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Editorial: Friend or foe?

Flying in the face of all international laws, the Pakistani military has yet again brazenly violated Afghanistan’s sovereignty and territorial integrity by trying to establish military posts inside the Afghan territory of Nari district in eastern Kunar province. After Afghan forces stopped them from doing so along the de-facto Durand Line, the Pakistani forces started rocket shelling. In the trade of fire from both sides, seven people including three women were killed and four others including women and children were injured. The skirmish also wounded some civilians on the other side of the zero-line in the Chitral area. It’s for years now that the Pakistani forces fire missiles into Kunar and other eastern provinces while killing innocent people, inflicting financial losses on them and rendering them homeless as they are forced to flee their areas. However, this time they not only fired rockets but planned to enter Afghanistan territory through such incursions. Fortunately, the attempt was bravely frustrated by the Afghan forces, who in turn dealt substantial damage to their posts. The exchange of fire finally came to an end after two days through negotiations.

The neighboring country justifies such incursions by saying that they are part of its fencing of the Durand Line – something that is also illegal and unacceptable to the Afghans – in order to supposedly prevent terrorists to freely walk across the porous region into the country. This is while, ironically, the country itself is the hotbed of terrorists. In addition, the country has reportedly fenced an over 900-kilometer-long portion of the total 2,500km-long unrecognized line of demarcation. Knowing that Afghanistan is already preoccupied with its internal concerns of dealing with the matters of peace, insurgency and now the election controversy, Pakistan finds it to be the opportune moment to commit such illegal acts. Islamabad believes such moves would go unnoticed at these times of hardship; however, lest they forget, the motherland is dear to Afghans and they don’t compromise in this regard. Pakistan should tread carefully because the country’s current doings are in a manner a ‘declaration of war in disguise’.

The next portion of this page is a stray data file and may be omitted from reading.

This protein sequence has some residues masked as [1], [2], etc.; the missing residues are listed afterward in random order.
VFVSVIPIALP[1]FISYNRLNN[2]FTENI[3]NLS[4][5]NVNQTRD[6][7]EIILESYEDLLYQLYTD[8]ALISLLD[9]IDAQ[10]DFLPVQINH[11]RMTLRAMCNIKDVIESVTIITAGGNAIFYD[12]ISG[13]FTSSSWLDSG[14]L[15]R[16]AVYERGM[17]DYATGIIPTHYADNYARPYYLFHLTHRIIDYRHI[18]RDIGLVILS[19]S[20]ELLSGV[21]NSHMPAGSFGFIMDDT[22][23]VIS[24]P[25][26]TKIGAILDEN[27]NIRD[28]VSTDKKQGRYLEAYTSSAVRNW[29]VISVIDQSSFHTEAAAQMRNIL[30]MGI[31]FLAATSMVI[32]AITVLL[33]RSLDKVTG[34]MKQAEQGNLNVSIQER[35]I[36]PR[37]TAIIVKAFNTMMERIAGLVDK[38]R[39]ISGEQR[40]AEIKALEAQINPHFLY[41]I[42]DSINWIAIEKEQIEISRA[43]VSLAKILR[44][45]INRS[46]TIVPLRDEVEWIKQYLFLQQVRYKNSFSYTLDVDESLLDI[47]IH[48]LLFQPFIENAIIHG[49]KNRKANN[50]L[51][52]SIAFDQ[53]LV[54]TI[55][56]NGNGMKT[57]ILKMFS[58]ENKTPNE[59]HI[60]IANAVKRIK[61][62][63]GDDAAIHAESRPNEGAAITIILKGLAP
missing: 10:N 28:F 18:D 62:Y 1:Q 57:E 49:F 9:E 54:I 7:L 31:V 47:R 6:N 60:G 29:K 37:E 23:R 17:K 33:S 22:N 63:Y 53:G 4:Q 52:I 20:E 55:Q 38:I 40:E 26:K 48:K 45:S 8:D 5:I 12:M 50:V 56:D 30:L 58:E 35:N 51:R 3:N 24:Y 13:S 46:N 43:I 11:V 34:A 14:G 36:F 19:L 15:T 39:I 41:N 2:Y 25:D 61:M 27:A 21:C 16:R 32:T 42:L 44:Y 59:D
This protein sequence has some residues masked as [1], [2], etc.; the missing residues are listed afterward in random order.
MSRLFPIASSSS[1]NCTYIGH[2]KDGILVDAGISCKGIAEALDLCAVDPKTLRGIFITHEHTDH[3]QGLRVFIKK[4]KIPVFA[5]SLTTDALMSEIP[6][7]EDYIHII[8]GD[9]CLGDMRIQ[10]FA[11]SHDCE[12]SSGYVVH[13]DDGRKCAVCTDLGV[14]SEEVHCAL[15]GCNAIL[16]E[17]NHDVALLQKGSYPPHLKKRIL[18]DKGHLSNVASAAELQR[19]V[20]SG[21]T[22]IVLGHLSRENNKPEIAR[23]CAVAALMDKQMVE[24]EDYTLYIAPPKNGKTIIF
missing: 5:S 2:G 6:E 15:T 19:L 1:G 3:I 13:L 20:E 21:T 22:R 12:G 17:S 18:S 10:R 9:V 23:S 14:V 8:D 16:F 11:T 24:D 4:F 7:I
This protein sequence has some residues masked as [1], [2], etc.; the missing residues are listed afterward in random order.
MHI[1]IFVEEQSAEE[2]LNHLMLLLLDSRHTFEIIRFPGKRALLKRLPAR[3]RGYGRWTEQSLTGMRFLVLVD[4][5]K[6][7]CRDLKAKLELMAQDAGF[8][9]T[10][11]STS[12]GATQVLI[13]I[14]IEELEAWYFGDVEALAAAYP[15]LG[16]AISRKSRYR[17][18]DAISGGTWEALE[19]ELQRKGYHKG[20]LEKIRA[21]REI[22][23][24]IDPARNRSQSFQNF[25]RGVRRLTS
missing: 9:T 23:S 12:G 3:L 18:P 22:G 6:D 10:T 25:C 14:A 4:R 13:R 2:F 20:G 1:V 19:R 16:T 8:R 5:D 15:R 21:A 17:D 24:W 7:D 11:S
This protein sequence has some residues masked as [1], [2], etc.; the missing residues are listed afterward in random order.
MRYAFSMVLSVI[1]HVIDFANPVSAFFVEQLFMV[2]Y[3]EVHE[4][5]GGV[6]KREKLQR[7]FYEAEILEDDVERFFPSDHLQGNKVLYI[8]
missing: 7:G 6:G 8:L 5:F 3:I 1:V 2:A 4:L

The irony of it is that the country then speaks of good neighborliness and puts on an act of supposedly helping Afghans achieve peace and stability. They should ponder their deeds in order to avoid crossing the threshold of tolerance and thus shun the provocation of Afghans. It isn’t in their interest and in fact, they can’t afford to have an enemy on its west – with already being an archival of India on its east. The country should cease and desist, otherwise they would be responded in a befitting way by facing an equivalent retaliation. Unfortunately, the Afghan government’s constant complaints lodged at the UN against the Pakistani aggressions have also not yielded positive results so far. These acts of aggression and violation of Afghanistan’s territorial integrity coupled with the country’s claims of supporting Afghans in peace signify the country’s dual-faced behavior and hypocrisy games, making it difficult to determine whether it’s a friend or foe. It’s advisable for the country to adopt a peaceful and civilized approach towards Kabul if it wants to have good neighborly relations, something that would help both the countries.

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